For the most part, UDOM maximum peak intensities were relatively low at the freshwater end-member (Figure 3). This may be partially due to the considerable fluorescence intensity observed for permeates in the low salinity ranges. Permeate fluorescence was extremely high in this range and even with adjusted inner-filter corrections (using the UDOM plus permeate UV-vis spectra), mathematical subtraction may have introduced some bias in this region. Focusing on the mid-to oceanic range of the salinity gradient where data showed less extreme variation, two general observations can be made. For shorter residence time estuaries (SF and Delaware Bays) and the “wet season” sampling in CB (Mar04), there was very little variation in peak intensity for freshwater UDOM (e.g., Figure 3a). For CB in summer/fall conditions, there was a slight decrease in humic-type peak signals (C, A, M, and C-M intermediate) and the N peak from mid salinities toward the ocean end-member (Figures 3a–3d). The protein-like B and T peaks showed more variability with estuarine UDOM than with freshwater UDOM, but showed no “general” trend. To evaluate the general trend toward the ocean end-member, a linear regression analysis was applied to peak intensities from 16 to 36 salinity (Table 3). Goodness of fit statistics (r2) were generally poor, however, for all above 0.50, calculated slopes were negative, indicating a gradual decrease in fluorescence intensity going ocean-ward. If CDOM fluorescence were conservative, one would expect a “zero” slope.
Table 3. Fluorescence Peak Trends Toward Ocean End-Member From 16 to 36 Salinitya
Intermediate C-M Slope
Peaks represent those reported in Table 1. Italics indicate significant correlations.
CB Aug04 F UDOM
CB Mar04 F UDOM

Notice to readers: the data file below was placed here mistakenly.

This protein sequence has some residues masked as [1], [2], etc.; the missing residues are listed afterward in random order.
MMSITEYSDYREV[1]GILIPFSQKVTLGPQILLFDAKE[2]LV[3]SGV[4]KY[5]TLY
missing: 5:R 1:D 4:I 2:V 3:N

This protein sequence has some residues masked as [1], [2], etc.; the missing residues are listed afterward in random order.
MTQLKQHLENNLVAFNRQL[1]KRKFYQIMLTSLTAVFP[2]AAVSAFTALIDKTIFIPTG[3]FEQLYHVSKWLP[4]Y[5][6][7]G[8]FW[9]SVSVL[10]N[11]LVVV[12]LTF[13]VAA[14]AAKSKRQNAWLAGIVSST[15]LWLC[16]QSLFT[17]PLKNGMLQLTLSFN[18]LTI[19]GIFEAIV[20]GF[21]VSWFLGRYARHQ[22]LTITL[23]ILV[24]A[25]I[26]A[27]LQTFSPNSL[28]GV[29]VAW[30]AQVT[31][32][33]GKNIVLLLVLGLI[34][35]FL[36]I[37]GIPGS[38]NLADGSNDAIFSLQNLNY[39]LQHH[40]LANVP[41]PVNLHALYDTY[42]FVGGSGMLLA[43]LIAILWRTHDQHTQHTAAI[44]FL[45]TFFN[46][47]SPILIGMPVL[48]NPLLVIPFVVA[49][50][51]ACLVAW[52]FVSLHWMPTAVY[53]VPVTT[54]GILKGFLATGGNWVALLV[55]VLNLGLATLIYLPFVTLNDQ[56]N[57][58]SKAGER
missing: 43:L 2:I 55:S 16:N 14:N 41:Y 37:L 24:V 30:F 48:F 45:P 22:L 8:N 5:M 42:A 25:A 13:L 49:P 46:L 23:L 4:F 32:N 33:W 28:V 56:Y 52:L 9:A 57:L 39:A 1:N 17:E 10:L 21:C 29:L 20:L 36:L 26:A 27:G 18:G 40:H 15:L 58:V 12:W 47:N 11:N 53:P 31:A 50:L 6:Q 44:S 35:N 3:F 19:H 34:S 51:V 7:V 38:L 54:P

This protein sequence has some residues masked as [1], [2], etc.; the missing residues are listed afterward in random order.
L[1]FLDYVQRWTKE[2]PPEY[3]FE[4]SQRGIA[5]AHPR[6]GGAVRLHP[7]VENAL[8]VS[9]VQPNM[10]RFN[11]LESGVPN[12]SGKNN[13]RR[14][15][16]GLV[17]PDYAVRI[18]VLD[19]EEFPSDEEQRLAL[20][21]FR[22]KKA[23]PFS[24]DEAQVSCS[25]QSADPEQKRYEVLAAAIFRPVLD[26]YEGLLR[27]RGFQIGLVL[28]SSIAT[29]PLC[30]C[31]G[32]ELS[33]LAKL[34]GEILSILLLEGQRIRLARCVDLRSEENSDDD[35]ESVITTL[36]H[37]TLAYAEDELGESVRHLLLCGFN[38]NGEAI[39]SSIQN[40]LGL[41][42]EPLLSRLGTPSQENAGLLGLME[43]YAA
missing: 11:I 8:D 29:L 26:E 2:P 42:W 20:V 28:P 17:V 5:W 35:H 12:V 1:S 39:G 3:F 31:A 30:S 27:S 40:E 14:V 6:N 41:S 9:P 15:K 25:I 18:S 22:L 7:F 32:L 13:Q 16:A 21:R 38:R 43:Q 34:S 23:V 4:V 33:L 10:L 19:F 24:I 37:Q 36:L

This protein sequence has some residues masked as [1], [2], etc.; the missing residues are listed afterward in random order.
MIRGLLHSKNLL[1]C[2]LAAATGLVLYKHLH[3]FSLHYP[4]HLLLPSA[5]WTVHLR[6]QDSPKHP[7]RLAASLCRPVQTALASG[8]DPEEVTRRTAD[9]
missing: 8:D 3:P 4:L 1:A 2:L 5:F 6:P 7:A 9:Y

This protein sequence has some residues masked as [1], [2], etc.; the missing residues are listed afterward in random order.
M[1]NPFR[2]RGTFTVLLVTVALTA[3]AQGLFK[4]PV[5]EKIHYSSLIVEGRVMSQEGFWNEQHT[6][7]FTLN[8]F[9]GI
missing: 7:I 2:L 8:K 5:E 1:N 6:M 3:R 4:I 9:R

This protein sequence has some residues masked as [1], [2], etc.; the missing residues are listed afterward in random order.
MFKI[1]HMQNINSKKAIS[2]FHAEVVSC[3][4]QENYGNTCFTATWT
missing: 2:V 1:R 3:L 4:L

CB Sep03 F UDOM
DB Mar03 F UDOM
SF May03 F UDOM
CB Aug04 E UDOM
CB Mar04 E UDOM
CB Sep03 E UDOM
DB Mar03 E UDOM
SF May03 E UDOM
 Peak ratios for freshwater and estuarine UDOM showed little variation except in the case of 305F430/540. This ratio increased from the freshwater end-member to the ocean end-member for SF May03, CB Sep03, and CB Mar04 with freshwater UDOM (Figure 7a) and in all samplings except DB Mar03 with estuarine UDOM (Figure 7b). This indicates that freshwater and estuarine UDOM may appear more “riverine” in nature as they travel down-estuary and into the coastal ocean [Del Castillo et al., 2001]. The 265F375/400 ratio exhibited a hyper-variable region at low salinities and gradually increased toward the ocean end-member in all but the DB Mar03 sampling for both freshwater and estuarine UDOM (Figures 7c and 7d). The ratio was below 1.0, indicative of riverine signature, but showed transition toward coastal character as salinity increased. The McKnight fluorescence index did not show significant variation over the salinity gradient. However, the values were 1.1 to 1.2 for freshwater UDOM and 1.05 to 1.15 for estuarine UDOM, significantly lower than those observed with corresponding permeates (see Figure 5a) which is consistent with results previously reported [Belzile and Guo, 2006] wherein permeate ratios were significantly higher than UDOM ratios.
3.3. LMW DOM PCA Analysis
 The reduced data matrix, containing the emission, excitation and maximum intensity values for each of the 7 peaks (Table 1), along with the 370F450/500, 265F375/400, and the 305F430/540 ratios, were subjected to PCA analysis. The intent was to reduce any co-varying trends into new but fewer vectors. Each sampling event was identified as a class within the PCA model. PC1, which accounted for 42% of the variability showed a marked and linear decrease with salinity for freshwater permeates (Figure 8a). A conservative mixing model, calculated according to section 2, was used to model “ideal” mixing for permeates. The slope and mid-salinity scores were used to calculate score “ideal” mixing. The same was evident for estuarine permeate PC1 (Figure 8c) which accounted for 34% of the variability. PCA scores demonstrated similar non-conservative increase with decreasing salinity observed for humic-type peaks below 12 salinity (Figures 4 and 8c). PC2, which accounted for 14% of the variability in freshwater permeate mixes and 17% in estuarine permeate mixes, showed no linear variation with salinity, however, a generally bell-shaped curve was observed, with the freshwater and ocean end-members either higher or lower than mid-estuarine member.